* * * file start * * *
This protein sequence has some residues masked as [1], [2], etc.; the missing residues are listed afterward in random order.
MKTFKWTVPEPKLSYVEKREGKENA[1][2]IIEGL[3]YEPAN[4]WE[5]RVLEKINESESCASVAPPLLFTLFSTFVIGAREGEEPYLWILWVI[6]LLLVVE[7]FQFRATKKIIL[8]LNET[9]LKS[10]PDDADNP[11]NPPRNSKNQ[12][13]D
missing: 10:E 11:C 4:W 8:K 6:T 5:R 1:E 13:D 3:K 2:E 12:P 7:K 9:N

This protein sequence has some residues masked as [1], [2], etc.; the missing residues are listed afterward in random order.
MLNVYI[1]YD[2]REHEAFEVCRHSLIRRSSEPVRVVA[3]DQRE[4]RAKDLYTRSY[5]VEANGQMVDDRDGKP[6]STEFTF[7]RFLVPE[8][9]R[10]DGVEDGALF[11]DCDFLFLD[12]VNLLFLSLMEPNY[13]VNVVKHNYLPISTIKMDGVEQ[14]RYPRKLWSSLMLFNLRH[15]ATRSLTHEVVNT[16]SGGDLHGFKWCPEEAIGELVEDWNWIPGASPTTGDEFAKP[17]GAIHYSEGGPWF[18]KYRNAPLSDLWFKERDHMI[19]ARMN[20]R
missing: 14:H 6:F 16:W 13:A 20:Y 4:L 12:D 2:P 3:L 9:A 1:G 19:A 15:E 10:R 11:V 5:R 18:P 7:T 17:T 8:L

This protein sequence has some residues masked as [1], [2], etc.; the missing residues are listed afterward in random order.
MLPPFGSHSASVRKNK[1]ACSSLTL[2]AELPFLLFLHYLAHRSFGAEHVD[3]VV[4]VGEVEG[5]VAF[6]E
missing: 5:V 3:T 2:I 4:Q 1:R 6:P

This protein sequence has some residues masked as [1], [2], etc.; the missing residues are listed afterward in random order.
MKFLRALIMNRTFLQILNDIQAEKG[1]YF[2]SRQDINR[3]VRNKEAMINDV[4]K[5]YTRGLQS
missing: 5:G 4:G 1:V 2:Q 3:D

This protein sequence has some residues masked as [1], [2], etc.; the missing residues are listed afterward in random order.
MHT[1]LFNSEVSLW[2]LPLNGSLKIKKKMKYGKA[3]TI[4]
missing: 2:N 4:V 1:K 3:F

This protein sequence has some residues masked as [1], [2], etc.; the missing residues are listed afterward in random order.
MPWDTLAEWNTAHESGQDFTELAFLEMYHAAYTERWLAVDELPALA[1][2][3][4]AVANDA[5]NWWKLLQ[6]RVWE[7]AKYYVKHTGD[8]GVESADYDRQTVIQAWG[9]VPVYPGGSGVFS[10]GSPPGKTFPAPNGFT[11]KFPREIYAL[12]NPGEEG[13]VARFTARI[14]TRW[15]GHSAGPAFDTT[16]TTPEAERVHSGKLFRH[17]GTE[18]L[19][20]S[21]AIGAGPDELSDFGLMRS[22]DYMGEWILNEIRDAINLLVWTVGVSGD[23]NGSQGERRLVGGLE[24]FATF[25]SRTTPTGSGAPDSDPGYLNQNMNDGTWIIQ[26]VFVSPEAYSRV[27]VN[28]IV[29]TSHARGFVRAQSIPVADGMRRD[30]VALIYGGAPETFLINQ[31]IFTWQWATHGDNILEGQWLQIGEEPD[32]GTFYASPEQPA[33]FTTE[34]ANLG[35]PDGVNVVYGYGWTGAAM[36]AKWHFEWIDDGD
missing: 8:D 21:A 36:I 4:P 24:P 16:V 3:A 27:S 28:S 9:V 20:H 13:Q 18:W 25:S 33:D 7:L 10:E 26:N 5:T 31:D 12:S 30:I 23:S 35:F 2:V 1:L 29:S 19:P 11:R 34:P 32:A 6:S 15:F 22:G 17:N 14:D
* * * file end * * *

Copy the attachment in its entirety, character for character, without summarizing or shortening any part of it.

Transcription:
This protein sequence has some residues masked as [1], [2], etc.; the missing residues are listed afterward in random order.
MKTFKWTVPEPKLSYVEKREGKENA[1][2]IIEGL[3]YEPAN[4]WE[5]RVLEKINESESCASVAPPLLFTLFSTFVIGAREGEEPYLWILWVI[6]LLLVVE[7]FQFRATKKIIL[8]LNET[9]LKS[10]PDDADNP[11]NPPRNSKNQ[12][13]D
missing: 10:E 11:C 4:W 8:K 6:T 5:R 1:E 13:D 3:K 2:E 12:P 7:K 9:N

This protein sequence has some residues masked as [1], [2], etc.; the missing residues are listed afterward in random order.
MLNVYI[1]YD[2]REHEAFEVCRHSLIRRSSEPVRVVA[3]DQRE[4]RAKDLYTRSY[5]VEANGQMVDDRDGKP[6]STEFTF[7]RFLVPE[8][9]R[10]DGVEDGALF[11]DCDFLFLD[12]VNLLFLSLMEPNY[13]VNVVKHNYLPISTIKMDGVEQ[14]RYPRKLWSSLMLFNLRH[15]ATRSLTHEVVNT[16]SGGDLHGFKWCPEEAIGELVEDWNWIPGASPTTGDEFAKP[17]GAIHYSEGGPWF[18]KYRNAPLSDLWFKERDHMI[19]ARMN[20]R
missing: 14:H 6:F 16:W 13:A 20:Y 4:L 12:D 2:P 3:L 9:A 1:G 19:A 15:E 10:R 11:V 5:R 18:P 7:T 17:T 8:L

This protein sequence has some residues masked as [1], [2], etc.; the missing residues are listed afterward in random order.
MLPPFGSHSASVRKNK[1]ACSSLTL[2]AELPFLLFLHYLAHRSFGAEHVD[3]VV[4]VGEVEG[5]VAF[6]E
missing: 5:V 3:T 2:I 4:Q 1:R 6:P

This protein sequence has some residues masked as [1], [2], etc.; the missing residues are listed afterward in random order.
MKFLRALIMNRTFLQILNDIQAEKG[1]YF[2]SRQDINR[3]VRNKEAMINDV[4]K[5]YTRGLQS
missing: 5:G 4:G 1:V 2:Q 3:D

This protein sequence has some residues masked as [1], [2], etc.; the missing residues are listed afterward in random order.
MHT[1]LFNSEVSLW[2]LPLNGSLKIKKKMKYGKA[3]TI[4]
missing: 2:N 4:V 1:K 3:F

This protein sequence has some residues masked as [1], [2], etc.; the missing residues are listed afterward in random order.
MPWDTLAEWNTAHESGQDFTELAFLEMYHAAYTERWLAVDELPALA[1][2][3][4]AVANDA[5]NWWKLLQ[6]RVWE[7]AKYYVKHTGD[8]GVESADYDRQTVIQAWG[9]VPVYPGGSGVFS[10]GSPPGKTFPAPNGFT[11]KFPREIYAL[12]NPGEEG[13]VARFTARI[14]TRW[15]GHSAGPAFDTT[16]TTPEAERVHSGKLFRH[17]GTE[18]L[19][20]S[21]AIGAGPDELSDFGLMRS[22]DYMGEWILNEIRDAINLLVWTVGVSGD[23]NGSQGERRLVGGLE[24]FATF[25]SRTTPTGSGAPDSDPGYLNQNMNDGTWIIQ[26]VFVSPEAYSRV[27]VN[28]IV[29]TSHARGFVRAQSIPVADGMRRD[30]VALIYGGAPETFLINQ[31]IFTWQWATHGDNILEGQWLQIGEEPD[32]GTFYASPEQPA[33]FTTE[34]ANLG[35]PDGVNVVYGYGWTGAAM[36]AKWHFEWIDDGD
missing: 8:D 21:A 36:I 4:P 24:P 16:V 3:A 27:S 28:S 9:V 20:H 13:Q 18:W 25:S 33:D 7:L 10:E 26:N 5:T 31:D 12:S 30:I 23:S 35:F 2:V 1:L 29:S 19:P 11:R 34:P 32:A 6:S 15:F 22:G 17:N 14:D